My tester also included the $2,150 Navigation Package and $2,300 Premium Package. The Navigation system was both difficult to use and read and the myriad of buttons that surround it didn’t make the matter any easier. The whole system is also located a great distance from the driver and required a stretch to reach it (and I have long arms). On top of this, the LCD screen was impossible to read in direct sunlight. On the plus side, however, this package does include a backup camera and the Navigation system comes with XM NavTraffic to give you real-time traffic information – with an XM subscription of course.
As for the Premium Package, it includes a long list of features including a 10-speaker Bose audio system with 10-inch door mounted subwoofers. Also included is an iPod interface system, a power tilt and telescopic steering wheel, Bluetooth, an auto-dimming rearview mirror and a memory system for the driver’s seat, steering and mirror. The driver’s seat also features a two-way lumbar support.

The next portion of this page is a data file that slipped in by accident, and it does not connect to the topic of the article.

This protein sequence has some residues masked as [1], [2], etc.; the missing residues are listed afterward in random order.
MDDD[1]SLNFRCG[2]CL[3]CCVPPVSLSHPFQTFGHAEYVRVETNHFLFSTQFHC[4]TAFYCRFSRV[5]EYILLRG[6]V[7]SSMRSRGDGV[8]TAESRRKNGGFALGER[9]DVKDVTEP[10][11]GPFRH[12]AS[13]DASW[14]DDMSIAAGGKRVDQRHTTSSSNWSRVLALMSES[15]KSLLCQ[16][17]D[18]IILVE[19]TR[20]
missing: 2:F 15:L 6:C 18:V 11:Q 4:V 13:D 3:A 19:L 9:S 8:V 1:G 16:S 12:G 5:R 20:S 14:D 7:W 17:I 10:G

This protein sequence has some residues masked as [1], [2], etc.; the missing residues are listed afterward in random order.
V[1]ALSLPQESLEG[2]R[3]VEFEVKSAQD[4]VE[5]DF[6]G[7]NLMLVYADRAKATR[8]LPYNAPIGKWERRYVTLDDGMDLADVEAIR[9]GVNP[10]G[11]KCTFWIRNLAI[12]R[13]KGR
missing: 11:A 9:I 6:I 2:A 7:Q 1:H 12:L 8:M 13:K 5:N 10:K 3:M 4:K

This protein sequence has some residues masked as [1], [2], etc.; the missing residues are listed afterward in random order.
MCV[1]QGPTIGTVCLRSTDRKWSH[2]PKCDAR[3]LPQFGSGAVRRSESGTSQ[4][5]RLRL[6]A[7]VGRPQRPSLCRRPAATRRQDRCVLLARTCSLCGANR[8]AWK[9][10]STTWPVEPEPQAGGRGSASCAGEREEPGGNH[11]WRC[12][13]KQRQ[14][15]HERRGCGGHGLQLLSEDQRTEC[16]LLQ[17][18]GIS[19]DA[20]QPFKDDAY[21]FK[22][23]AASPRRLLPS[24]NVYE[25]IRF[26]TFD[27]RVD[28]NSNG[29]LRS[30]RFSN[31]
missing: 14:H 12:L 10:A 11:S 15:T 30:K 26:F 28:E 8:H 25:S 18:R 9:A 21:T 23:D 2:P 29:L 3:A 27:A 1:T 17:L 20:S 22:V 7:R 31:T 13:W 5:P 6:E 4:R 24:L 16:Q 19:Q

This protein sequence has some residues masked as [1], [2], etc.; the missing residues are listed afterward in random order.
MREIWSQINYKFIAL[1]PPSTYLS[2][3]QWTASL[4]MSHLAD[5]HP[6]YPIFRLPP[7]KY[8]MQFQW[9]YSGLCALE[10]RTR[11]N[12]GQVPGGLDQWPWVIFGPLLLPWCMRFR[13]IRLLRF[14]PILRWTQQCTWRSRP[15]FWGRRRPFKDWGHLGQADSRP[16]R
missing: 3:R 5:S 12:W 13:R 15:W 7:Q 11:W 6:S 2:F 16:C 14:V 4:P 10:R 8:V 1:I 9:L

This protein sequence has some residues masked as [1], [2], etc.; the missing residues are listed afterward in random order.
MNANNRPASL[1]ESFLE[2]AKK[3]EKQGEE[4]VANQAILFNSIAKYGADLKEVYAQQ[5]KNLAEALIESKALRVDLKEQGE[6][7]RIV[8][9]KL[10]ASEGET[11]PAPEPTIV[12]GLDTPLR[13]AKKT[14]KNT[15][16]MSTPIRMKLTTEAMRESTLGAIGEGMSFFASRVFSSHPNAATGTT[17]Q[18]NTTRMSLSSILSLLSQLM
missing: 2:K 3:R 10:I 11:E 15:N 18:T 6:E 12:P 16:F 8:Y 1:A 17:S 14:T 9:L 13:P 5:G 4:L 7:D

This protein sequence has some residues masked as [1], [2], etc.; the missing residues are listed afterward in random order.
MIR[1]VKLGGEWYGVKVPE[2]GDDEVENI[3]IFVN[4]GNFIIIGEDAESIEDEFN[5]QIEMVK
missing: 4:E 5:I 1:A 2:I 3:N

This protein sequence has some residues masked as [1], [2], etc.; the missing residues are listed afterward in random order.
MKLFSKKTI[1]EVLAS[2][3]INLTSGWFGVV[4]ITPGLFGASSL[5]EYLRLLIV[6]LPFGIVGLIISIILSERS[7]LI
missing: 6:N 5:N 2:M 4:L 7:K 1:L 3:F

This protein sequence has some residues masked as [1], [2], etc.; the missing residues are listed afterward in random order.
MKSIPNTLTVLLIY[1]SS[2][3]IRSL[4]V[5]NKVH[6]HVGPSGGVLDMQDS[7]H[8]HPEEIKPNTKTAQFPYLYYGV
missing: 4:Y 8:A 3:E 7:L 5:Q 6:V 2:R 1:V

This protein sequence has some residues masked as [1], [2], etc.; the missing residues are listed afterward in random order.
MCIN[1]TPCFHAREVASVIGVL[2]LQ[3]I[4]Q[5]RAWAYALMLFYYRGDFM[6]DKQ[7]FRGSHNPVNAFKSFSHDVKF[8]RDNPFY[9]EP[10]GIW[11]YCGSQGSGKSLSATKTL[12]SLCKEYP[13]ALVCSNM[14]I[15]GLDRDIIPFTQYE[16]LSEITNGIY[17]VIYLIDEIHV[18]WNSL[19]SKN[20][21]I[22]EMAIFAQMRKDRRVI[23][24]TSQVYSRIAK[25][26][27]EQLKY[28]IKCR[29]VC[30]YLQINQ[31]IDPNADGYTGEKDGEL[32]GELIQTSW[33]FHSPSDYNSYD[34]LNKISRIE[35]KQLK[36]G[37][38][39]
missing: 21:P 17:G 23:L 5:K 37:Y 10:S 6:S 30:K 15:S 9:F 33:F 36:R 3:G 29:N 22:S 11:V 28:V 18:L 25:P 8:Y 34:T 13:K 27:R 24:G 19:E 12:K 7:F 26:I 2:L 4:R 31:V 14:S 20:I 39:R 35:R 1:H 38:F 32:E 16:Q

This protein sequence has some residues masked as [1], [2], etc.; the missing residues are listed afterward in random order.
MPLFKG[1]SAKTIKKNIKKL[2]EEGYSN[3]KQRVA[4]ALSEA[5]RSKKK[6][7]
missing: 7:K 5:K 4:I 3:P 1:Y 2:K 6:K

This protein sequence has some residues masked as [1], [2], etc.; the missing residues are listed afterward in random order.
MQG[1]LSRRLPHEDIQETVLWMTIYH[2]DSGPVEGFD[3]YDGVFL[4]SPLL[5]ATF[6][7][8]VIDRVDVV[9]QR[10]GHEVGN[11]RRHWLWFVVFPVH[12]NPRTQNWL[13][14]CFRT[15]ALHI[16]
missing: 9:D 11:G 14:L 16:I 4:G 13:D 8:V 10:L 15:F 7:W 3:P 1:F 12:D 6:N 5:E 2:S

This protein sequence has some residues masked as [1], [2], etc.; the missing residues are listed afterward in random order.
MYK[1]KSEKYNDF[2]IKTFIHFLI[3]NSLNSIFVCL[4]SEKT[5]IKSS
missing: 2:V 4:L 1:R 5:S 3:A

Another disparity between U.S. and Canadian models is that in Canada, the AWD models are available with a sport package that includes those 18-inch rims we mentioned and front sport seats with a manual thigh extension and power pneumatic thigh and torso bolsters to keep you in place during spirited driving.
As for my thoughts on the interior, I really liked that Infiniti has upgraded the switchgear on the new models. Two other features really impressed me as well: the fact that the gauges moved with the tilt steering and the ability of the audio system to store AM/FM and XM presets all on the same set of buttons.
As for my dislikes, I found that reaching the seat controls was almost impossible due to the tiny space between the seat and the door. The cockpit also seemed relatively cramped, as I had to put the seat at its lowest setting to avoid hitting the roof with my head. (Driver’s over 6 feet should be aware of this). One other gripe is that while back seat legroom is fine, foot-room is limited as the bulky front seats are so large you can’t slide your toes under them.
LONG LIST OF SAFETY FEATURES
As expected in a car of this class, there is a long list of safety features. It comes with dual-stage front air bags, as well as roof-mounted side air bags for front and rear passengers. Four-wheel ABS disk brakes with EBD and Brake Assist are standard, as is Infiniti’s Vehicle Dynamic Control traction and stability control system. A more impressive braking package is available for RWD models and optional brake-operated pre-crash seatbelts are an option.